DH: Oh, goodness yes! I look at the wonderful work of artists like Kate Bush, David Bowie and the Pet Shop Boys and long to get my hands on their material. Bush’s Cloudbusting is a stunning video, but it desperately needs cleaning. Same goes for the wonderful Pet Shop Boys feature-length concept video, It Couldn’t Happen Here. Bowie’s Ashes to Ashes is iconic, but covered in dropout. And Queen… who wouldn’t want to get those fantastic promos looking sharp?

NG: What condition, visually and in terms of the audio, were the original promos in?

DH: The audio wasn’t brilliant, and a tad muffled and quiet. But this was fixed with wonderful new audio masters from PWL. Visually the conditions varied a lot. Locomotion, Got To Be Certain and Never Too Late were particularly bad. The PWL masters of If You Were With Me Now had an eight second section that was unplayable. For this I sourced another copy from a different source and compiled a new master. What this showed was that often it is believed that somebody else is looking after the master. The TV companies think the labels are, the labels think the agents are, the agents think the producers are, etc. If we are not careful we’re going to lose some of the iconic promos of the 1970s, 1980s and 1990s. On Better the Devil You Know we discovered one single frame of a shot that had been left in by accident way back when. So this was removed as it is ‘illegal’ for broadcast. There’s an exclusive! The restored Better the Devil You Know video is actually 1/25 second shorter than the original.

NG: How painstaking was the restoration and what were the primary technical processes/tools you used?

DH: Very painstaking! Each video has at least ten passes, and for some we slow it down to 50% in order to allow us to extrapolate every possible piece of visual data. I won’t go into exactly what we use or how we use it – it’s our magic formula! – but suffice to say the technique was developed by Pup using a Computing Science PhD wizard.

NG: Is remixing sound for a DVD a completely different process to the remix of a CD set and did you work on any of the CDs?

DH: Sometimes one can get too close to a project and forget that at the end there is a consumer – and hopefully one that is smiling. This is a brand new restoration process that Pup has developed especially for music videos. I sincerely hope that we’ll get to cast our magic on more titles. The sound was provided to us from PWL, remastered and sounding fantastic. For DVD we simply put a small amount of compression to keep it from going too loud. But really on the sound the hard work was done by Tom and PWL. All we had to do was match the old sound to the new. That said, it was tougher than it first seemed as the sound on those videos didn’t run at a consistent speed. These errors had to be forced back into the remastered audio in order to keep things in sync!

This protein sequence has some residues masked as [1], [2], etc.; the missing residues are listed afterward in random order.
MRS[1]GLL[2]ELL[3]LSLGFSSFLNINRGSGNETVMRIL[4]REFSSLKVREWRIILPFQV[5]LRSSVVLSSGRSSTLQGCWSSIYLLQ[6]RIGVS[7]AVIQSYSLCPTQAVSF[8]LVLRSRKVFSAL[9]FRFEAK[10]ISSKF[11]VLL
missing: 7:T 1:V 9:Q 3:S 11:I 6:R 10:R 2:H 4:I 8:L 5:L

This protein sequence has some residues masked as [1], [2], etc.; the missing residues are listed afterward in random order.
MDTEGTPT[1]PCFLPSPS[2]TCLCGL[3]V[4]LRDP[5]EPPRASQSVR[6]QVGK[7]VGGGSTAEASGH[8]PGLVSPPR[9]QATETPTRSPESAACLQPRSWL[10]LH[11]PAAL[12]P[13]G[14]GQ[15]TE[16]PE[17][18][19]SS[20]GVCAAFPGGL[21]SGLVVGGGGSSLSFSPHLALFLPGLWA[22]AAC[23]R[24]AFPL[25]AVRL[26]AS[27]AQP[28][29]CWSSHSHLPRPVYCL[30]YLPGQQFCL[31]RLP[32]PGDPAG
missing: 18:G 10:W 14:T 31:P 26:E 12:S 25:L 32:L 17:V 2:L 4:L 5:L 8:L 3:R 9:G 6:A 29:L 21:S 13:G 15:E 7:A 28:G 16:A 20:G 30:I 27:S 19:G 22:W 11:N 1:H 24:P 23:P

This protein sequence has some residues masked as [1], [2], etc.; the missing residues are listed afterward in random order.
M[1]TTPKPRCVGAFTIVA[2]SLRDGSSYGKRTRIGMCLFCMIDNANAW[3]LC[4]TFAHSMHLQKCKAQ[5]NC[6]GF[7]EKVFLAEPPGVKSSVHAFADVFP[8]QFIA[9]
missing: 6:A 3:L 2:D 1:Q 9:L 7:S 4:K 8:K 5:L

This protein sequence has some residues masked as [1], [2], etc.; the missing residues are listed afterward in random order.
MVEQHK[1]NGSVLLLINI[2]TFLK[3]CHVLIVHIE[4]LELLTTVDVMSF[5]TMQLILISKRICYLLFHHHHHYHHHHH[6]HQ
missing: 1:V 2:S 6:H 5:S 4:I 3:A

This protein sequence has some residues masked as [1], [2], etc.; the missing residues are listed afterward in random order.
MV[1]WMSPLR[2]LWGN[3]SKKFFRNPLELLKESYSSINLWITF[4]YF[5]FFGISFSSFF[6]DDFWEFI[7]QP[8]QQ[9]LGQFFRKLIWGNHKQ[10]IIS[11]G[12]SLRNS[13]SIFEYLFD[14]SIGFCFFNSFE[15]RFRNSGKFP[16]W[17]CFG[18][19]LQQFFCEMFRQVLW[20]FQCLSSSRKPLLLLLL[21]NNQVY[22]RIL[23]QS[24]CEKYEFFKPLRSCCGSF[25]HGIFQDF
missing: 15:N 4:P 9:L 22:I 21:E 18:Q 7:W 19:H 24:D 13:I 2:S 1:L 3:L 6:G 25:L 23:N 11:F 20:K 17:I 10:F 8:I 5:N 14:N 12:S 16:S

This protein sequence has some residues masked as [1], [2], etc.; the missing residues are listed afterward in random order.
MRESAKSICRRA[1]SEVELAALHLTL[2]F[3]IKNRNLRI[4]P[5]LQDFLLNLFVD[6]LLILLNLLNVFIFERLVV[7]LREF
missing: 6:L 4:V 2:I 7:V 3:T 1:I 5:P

NG: Was there a specific rationale for the video tracks that were chosen for the new DVDs?

DH: From my understanding the only rationale was: “Is it relevant” and “Is it available”. With those two simple criteria PWL and Cherry Red were able to pull together a brilliant set of releases.

NG: Do you know if Kylie has seen any of the restored videos? If so what was her reaction?

DH: I don’t know whether she has, although I’m sure Pete would have made sure she knew about them. As an artist I’m sure she’s wary about spending too much time looking back, when there is an expectation always to move forward. That said, I hope it reminds her how much people value and enjoy her fantastic back catalogue.

Nigel Goodall was speaking to Dan Hall. This interview first appeared on Nigel’s blog. The Kylie reissues are out now.

Kylie (BOX SET)

Kylie (deluxe 2CD+DVD edition)

Enjoy Yourself (BOX SET)

Enjoy Yourself (deluxe 2CD+DVD edition)

Rhythm Of Love (BOX SET)

Rhythm Of Love (deluxe 2CD+DVD edition)

Let’s Get To It (BOX SET)

Let’s Get To It (deluxe 2CD+DVD edition)

You might also like…

20 responses to Never Too Late: Restoration of Kylie

  1. Stefano says:

    Very interesting! Thanks for sharing this, Paul.

  2. bob says:

    I love these insightful interviews. Whoever would have known that so much hard work went into restoring these videos for this project.

  3. Kiki says: